But I learned to give them a coconut oil massage. My husband speaks to them in Hindi when they cry. And one day, they smiled with their entire faces, and everything in the world suddenly paled in comparison.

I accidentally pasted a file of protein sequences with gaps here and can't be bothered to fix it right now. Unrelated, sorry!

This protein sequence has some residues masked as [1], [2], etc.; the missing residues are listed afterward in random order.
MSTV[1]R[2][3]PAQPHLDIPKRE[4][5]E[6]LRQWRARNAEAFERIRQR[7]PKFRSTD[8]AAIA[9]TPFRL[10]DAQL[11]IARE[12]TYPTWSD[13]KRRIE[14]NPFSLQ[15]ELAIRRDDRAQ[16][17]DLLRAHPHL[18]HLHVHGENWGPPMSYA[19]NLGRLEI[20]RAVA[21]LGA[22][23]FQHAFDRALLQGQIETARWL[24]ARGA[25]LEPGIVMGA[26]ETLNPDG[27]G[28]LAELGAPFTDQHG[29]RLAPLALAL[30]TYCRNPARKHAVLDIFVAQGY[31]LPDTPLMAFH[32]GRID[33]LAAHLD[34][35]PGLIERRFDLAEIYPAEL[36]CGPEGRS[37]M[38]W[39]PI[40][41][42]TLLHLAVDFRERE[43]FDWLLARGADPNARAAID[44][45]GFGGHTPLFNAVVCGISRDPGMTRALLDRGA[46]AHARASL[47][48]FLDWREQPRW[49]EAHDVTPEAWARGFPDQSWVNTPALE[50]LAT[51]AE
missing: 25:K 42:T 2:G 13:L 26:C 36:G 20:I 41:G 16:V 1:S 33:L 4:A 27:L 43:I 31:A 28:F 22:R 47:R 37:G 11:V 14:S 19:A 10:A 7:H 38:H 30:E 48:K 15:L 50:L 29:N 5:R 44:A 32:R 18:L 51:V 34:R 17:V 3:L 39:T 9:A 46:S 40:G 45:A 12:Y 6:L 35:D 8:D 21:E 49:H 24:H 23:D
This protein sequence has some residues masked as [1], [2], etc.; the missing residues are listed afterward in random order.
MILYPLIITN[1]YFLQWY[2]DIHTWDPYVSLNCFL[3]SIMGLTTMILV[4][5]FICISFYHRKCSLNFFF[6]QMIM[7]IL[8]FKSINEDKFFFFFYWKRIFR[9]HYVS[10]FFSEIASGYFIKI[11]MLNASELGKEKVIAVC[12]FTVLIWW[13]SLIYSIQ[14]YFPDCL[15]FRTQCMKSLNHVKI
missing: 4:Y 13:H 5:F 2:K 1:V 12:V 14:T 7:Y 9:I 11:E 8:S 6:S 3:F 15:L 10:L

Many things are different now, but many things are still the same. We are still hostages in our own house to the equally demanding and adorable babies — our “quarantine” as new parents was inevitable anyway. Weekdays and weekends blur as we go through the cycle of feeding, diaper changing, sleeping, and repeat. The babies grow slightly chubbier, slightly bigger, slightly more alert each day. Their heads bob on my shoulder during Zoom calls, delighting the people who yearn to hold them close. Our village found so many ways to support us from afar. We receive daily packages of books, clothes, and diapers. We received a month of food through meal trains. Fellow new moms of the neighborhood formed an online group to share tips, pictures, and clothing.